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The company that owns Shaw Cable and the StarChoice satellite TV service has arranged to buy a controlling stake in Canwest Global Communications Corp.   

Calgary-based Shaw Communications Corp. has proposed a dual-share structure for the restructured firm, one which would allow Shaw to own 20 per cent of Canwest's equity but 80 per cent of its voting control.

The National Post newspaper and Canwest's chain of other Canadian newspapers are not part of the deal.

The sale agreement is contingent on the approval of the Ontario court overseeing Canwest's restructuring under the Companies' Creditors Arrangement Act.

Canwest doesn't expect any station closings or layoffs as a result of the deal, Douglas said, but final say on that would come from Shaw once the deal is approved.

"It is positive to know that somebody out there knows that there's value in local television, that there's value in the Global television network, and they wanna see that continue," Bill Nazer, president of the Communications, Energy and Paperworkers Union Local 821 in Winnipeg told CBC News.

"I think the sense is that this might introduce some security, but that's an unknown," he said.

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Canwest Global Communications has its headquarters in Winnipeg. Cable provider Shaw moved for control of Canwest Friday. ((CBC))

Canwest's spokesman John Douglas said Friday he expects the deal to be finalized some time in the middle of August.

"Financial terms of the agreements will be filed with the court on a confidential basis and will remain confidential until court approval is obtained," Shaw said in a release.

When Canwest initially entered CCAA proceedings in October, the company said it would require at least $65 million in new equity to emerge as a restructured company.

Douglas confirmed Friday that the investment was at least $65 million, but the exact figure may not emerge until documents are unsealed following a CCAA-related court hearing in Toronto next Friday.

Initially, Shaw's equity stake may exceed 20 per cent, depending on the number of creditors that opt for cash over shares in the new company, Shaw said.

Creditor, CRTC approvals needed

"The investment was structured whereby Shaw has the flexibility to increase its ownership in a restructured Canwest in the future," Shaw said.

Canwest assets will not be swallowed into Shaw's corporate structure as in a conventional merger. Rather, if the deal goes through, Canwest will continue to operate as an independent company, with a separate board of directors.

Final approval from Canwest's creditors and the CRTC would also be required. The deal has the support of an ad hoc committee of key creditors, officials at Shaw and Canwest say.

"While there is much work still to be done, Shaw's commitment represents an important step towards a successful financial restructuring of Canwest and is supported by the company and the members of the ad hoc committee," Canwest chairman Derek Burney said.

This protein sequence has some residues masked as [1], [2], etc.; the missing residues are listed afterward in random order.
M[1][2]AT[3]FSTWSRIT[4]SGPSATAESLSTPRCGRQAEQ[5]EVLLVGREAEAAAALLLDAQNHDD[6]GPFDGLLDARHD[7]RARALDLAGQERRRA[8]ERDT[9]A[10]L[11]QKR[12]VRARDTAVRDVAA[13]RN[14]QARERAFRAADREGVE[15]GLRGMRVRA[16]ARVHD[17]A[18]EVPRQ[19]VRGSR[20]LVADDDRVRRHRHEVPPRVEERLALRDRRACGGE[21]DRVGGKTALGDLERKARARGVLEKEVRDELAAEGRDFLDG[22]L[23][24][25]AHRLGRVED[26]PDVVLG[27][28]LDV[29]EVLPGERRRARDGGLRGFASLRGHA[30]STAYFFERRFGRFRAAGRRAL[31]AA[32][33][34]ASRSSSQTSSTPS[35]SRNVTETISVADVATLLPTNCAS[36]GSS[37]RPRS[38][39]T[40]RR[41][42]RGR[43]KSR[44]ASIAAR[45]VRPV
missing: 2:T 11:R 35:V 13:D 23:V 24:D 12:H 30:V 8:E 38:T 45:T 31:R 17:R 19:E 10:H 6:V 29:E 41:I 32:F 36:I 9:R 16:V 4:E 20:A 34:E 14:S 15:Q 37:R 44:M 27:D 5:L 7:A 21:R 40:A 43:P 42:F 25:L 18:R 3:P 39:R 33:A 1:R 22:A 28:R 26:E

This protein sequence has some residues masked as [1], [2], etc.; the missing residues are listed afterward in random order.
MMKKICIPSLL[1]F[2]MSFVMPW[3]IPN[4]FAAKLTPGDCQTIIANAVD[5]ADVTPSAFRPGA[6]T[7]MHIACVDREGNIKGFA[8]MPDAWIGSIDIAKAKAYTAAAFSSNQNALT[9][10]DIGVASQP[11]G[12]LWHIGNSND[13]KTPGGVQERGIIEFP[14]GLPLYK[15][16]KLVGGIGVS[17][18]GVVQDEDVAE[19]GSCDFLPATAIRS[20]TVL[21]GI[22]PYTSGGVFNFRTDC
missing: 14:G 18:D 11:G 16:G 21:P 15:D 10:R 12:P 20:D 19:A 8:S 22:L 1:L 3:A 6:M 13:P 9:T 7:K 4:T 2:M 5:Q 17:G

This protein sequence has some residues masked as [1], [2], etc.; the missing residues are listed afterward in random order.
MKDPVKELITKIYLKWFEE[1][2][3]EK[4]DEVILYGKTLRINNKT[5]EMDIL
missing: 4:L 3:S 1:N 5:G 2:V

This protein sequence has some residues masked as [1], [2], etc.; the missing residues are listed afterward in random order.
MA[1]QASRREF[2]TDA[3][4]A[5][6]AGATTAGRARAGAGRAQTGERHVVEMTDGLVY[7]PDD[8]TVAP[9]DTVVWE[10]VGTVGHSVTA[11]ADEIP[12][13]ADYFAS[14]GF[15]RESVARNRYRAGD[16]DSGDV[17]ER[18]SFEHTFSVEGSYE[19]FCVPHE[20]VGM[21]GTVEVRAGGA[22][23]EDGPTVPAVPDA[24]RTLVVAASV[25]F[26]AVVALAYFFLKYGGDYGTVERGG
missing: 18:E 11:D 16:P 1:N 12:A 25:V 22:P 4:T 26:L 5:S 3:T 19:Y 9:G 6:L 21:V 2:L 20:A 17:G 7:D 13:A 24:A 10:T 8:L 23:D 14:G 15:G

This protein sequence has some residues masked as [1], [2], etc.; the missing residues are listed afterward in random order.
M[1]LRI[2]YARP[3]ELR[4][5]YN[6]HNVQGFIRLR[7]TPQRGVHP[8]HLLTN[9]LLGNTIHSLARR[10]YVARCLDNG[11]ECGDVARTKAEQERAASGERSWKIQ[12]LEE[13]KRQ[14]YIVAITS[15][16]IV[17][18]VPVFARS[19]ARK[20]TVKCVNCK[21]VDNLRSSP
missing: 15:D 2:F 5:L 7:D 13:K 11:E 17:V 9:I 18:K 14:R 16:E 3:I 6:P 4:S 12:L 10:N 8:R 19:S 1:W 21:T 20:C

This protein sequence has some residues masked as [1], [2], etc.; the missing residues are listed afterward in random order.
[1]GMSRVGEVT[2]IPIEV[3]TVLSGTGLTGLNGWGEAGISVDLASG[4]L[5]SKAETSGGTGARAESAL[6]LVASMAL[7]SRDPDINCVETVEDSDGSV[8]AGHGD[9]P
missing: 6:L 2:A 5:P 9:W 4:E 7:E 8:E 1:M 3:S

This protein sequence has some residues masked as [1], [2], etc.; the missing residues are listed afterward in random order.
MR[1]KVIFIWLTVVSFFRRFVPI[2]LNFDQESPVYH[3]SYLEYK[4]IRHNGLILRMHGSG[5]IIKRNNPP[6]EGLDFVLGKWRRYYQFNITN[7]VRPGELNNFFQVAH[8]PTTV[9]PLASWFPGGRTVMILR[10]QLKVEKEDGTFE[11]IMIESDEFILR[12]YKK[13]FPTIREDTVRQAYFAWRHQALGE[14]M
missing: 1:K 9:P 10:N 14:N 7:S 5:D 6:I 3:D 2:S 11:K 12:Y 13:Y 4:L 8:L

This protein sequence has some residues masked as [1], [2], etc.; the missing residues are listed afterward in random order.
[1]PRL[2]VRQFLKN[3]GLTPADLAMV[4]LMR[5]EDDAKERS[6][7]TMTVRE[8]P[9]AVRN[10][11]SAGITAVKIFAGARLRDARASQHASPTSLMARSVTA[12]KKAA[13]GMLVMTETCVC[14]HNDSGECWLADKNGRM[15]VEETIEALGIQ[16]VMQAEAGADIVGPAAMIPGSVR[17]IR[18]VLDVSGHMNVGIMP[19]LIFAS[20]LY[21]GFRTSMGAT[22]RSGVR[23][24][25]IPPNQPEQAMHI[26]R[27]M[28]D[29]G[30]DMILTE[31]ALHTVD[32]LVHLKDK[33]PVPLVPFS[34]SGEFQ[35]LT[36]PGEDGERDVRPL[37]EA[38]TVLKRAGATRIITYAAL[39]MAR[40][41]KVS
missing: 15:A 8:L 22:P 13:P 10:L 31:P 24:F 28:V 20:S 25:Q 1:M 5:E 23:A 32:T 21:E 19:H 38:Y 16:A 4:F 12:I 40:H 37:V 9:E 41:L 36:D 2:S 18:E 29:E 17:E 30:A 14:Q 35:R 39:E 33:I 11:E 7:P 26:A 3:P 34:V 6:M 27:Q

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Jim Shaw, shown at the company's annual general meeting, moved to control insolvent broadcaster Canwest Global Communications Corp. on Friday. ((Jeff McIntosh/Canadian Press))

In addition to the Global television network and several specialty cable channels, Winnipeg-based Canwest also owns the largest chain of newspapers in Canada.

Shaw Communications Corp. president Peter Bissonnette confirmed Friday that the company's bid does not include the print assets, which are held under a separate corporate entity, Canwest LP.

The newspaper assets remain in a separate CCAA filing, and Canwest is seeking buyers for that unit.

"We have moved for 100 per cent of the Canadian television and specialty channel assets," Bissonnette said. "As well as a 35 per cent interest in the CW Media Group, previously known as the Alliance Atlantis assets."

Shaw has been working on the deal for the past month and a half, Bissonnette said. As it stands, the court and creditors are in the driver's seat at Canwest, so Shaw cannot assume control at least until the CCAA proceedings are completed.

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Leonard Asper heads Canwest Global Communications Corp. as its president and CEO.

"The first hurdle is this one and we're pleased with that," Bissonnette said. No asset sales are planned, he confirmed. "We like it all — the content is very important to us for a strategic rationale," he said.

"There are some broadband applications as well, [such as] video on demand, and we're looking forward to that." 

Bissonnette also confirmed that Shaw was only one of at least three serious bids for the assets, but he declined to say who the other bidders were.

In January, a group headed by Montreal media figure Beryl Wajsman, former senator Jerry Grafstein and former Global TV executive and Montreal Star editor Raymond Heard was preparing a bid for the National Post, the Montreal Gazette and the Ottawa Citizen.

Canwest has been operating under court supervision since last year as it struggled under a crippling debt load.